For a limited time, read the full keyword essay on “Safe”

“I hope this email finds you well.” I’m not sure why I ever assumed that I would find anyone I emailed well, but it was not long into the COVID19 pandemic that it became clear to me – as well as many others – that this opening line would need rest or revision. Although I stuck with the sign off, “Take care,” which felt a bit more compassionate than “Best,” many others increasingly would close email messages or otherwise bid adieu with the phrases “Be safe,” or “Stay safe.” During the height of lockdown and since, the latter entreaty also became the catchphrase of public health agencies, from the Center for Disease Control to the U.S. Department of Health and Human Services, and was also used to signal other associated risk management protocols, be they the U.S. Department of Justice’s warnings about new on-line threats to children or Interpol’s #StaySafe campaign that highlighted cybersecurity and medical fraud. The American Hotel & Lodging Association would also invert the words, shifting the verb of personal action into the modified noun of a pledged product: Safe Stay™.

Of course, the call for one to stay safe assumed not only that one’s vulnerability is a choice, but that most people were somehow safe in the first place: assumptions at the core of both the claims of right-wing pundits who declare COVID19 no significant risk and by Democratic centrists who ask people to stay safe without the resources to do so. Today, when spoken by state agencies, this phrase sounds like a farce, as public funding to help protect people from infection or poor outcomes has only declined. But the heightened popularity of a keyword that was already quite broadly used has revealed much about how we define what it means to be safe, as well as about the diverse ways state power promises and withholds safety and how activists have organized in response.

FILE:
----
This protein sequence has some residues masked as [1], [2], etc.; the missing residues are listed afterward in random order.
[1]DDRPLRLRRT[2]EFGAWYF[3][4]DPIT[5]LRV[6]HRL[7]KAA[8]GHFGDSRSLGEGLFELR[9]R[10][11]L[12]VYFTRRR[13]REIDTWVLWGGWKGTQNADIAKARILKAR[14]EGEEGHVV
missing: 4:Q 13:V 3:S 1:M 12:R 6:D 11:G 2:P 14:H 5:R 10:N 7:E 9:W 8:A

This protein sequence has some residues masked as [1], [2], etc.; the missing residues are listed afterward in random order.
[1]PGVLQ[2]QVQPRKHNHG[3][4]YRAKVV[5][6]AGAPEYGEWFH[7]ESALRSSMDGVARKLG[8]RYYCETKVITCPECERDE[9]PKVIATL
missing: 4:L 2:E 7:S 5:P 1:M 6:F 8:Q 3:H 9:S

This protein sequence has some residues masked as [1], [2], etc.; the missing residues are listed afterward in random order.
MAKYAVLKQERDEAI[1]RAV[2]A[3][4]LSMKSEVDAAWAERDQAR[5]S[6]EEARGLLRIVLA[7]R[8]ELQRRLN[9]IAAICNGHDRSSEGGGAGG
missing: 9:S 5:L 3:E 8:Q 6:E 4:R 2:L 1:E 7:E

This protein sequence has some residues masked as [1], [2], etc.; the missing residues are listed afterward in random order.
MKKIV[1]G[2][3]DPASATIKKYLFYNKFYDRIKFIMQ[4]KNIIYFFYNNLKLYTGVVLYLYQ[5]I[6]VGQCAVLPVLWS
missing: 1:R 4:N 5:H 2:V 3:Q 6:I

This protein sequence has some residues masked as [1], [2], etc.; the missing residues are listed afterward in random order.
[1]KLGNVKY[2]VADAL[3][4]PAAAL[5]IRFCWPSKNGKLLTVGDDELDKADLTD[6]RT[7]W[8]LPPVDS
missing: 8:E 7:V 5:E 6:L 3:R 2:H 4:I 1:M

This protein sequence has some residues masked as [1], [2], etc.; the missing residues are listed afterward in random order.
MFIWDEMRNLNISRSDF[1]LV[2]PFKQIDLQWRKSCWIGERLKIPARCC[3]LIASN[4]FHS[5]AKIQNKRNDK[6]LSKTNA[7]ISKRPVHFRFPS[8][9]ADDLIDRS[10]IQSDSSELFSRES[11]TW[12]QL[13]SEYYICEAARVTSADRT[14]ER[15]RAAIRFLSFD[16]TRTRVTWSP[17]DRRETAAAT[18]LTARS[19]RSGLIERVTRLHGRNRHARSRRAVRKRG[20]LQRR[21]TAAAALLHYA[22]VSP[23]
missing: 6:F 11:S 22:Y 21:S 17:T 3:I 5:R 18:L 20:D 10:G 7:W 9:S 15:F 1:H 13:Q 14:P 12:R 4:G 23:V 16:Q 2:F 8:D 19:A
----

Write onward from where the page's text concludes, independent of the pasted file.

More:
When I first wrote the entry on safe for Keywords for American Cultural Studies in 2019, I traced a few themes, focusing on the private marketplace and the punitive state: including its citation in relation to risk management, from financial markets to liability law to ideas of sexual responsibility; its affective charge, often in relation to other states of feeling, like fear, be that on college campuses or in city streets; and its use in state policies that harm some in the name of protecting others, from policing to settlement to war. I also highlighted how safety had long been treated across the political spectrum as a good and goal; from anticrime campaigns that unite liberals and conservatives, or how debates about policing tend to emphasize one’s lack of safety either without the police or because of the police. Some of these themes resonated during the lockdown months of the pandemic, which overlapped with a surge of mobilizations in response to police violence, many associated with Black Lives Matter. Calls to defund the police and a new popular spotlight on abolition were sometimes paired with the phrase “We Keep Each Other Safe” or “We Keep Us Safe” (including and well beyond the book published with that name) and highlighted the limits of individual choice models (such as “bad apple” officers) and emphasized the need to redirect public funds from policing to health.

These actions revealed how states promise and deny safety through the threat of violence – as was the focus of my first entry – but they also made clear how states do so through the withholding or upward redistribution of resources. This, too, is facilitated by the turn to individual choice: for example, despite research that supports state- or institution-level rules to protect the collective as a whole – such as mandatory masking – today individuals are expected to craft their own calculus of risk and protection, and to put themselves rather than others at the center of their decision-making. With no systematized approach, at any moment one person can feel vulnerable while another feels invincible, as each of us collects our own data points – personal health, social distance, air circulation, tenor of near-by cough – to produce very different bets as to how to be safe (which may or may not include being sick). This has scaled up so that the public interpretation of scientific research has shifted from experts associated with state agencies to those affiliated with popular social media accounts.